In Islam, the extension of religious regulation and certification to new product types and economic sectors—“halalization”—has become widespread. There are now Islamic mortgages, halal ports, halal refrigerators, halal blockchain, and shariah-compliant cryptocurrencies. Yet classical secularization theory says religious authority cannot regulate modern economic activity. So what explains halalization? I point to an elective affinity between fiqh (Islamic jurisprudence) and twenty-first-century markets. Contemporary fiqh offers widely respected religious jurists who issue fatwas certifying products. Entrepreneurs empanel the jurists on certification boards, allowing fiqh to function as a regime of voluntary regulation layered atop secular state law instead of conflicting with it. Indeed, secular liberal markets provide ideal conditions for halalization and religious meaning-making through consumption. Case studies of Islamic finance and halal logistics show how entrepreneurs assuage consumers’ religious anxieties—and generate new ones—in the context of globalization and liberalization in secular markets.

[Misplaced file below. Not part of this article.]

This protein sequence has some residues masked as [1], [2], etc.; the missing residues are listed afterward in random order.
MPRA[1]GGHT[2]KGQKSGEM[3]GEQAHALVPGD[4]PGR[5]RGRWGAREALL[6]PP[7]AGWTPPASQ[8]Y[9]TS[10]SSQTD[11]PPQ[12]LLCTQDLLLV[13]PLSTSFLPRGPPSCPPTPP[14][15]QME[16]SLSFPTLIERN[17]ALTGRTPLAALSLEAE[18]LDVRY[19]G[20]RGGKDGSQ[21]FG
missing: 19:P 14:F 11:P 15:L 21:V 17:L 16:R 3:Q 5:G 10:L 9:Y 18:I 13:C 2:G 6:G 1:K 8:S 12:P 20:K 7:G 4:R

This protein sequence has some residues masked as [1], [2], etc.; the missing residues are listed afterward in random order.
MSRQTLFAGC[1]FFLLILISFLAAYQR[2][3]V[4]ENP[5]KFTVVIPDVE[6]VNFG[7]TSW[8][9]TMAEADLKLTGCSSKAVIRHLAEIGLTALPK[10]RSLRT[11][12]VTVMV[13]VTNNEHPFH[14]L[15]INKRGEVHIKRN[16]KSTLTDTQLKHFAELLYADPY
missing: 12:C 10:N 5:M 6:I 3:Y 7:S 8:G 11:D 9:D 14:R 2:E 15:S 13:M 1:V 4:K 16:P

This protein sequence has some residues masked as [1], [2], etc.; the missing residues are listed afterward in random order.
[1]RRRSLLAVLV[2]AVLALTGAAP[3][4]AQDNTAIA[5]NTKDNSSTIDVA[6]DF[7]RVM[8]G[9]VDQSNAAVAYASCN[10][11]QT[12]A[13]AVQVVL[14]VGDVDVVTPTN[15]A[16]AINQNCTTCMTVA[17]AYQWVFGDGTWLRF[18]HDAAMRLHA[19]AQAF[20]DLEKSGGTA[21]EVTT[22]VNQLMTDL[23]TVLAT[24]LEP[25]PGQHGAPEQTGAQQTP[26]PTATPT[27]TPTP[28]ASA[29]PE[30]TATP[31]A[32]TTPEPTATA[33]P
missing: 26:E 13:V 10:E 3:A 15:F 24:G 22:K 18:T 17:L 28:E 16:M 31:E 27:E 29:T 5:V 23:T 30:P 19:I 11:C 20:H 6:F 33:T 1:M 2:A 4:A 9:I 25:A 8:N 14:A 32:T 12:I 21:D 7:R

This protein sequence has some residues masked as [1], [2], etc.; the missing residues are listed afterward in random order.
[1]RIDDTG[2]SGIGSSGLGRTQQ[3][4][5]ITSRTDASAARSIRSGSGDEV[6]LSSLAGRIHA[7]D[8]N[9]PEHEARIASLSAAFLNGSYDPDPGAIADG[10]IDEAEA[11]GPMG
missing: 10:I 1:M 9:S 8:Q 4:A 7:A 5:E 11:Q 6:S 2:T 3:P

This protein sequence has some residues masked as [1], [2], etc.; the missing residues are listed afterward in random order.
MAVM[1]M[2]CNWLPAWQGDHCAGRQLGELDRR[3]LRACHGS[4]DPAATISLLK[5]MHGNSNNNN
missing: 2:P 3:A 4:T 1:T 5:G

Calder, R. (2020). Halalization: Religious Product Certification in Secular Markets. Sociological Theory, 38(4), 334–361. https://doi.org/10.1177/0735275120973248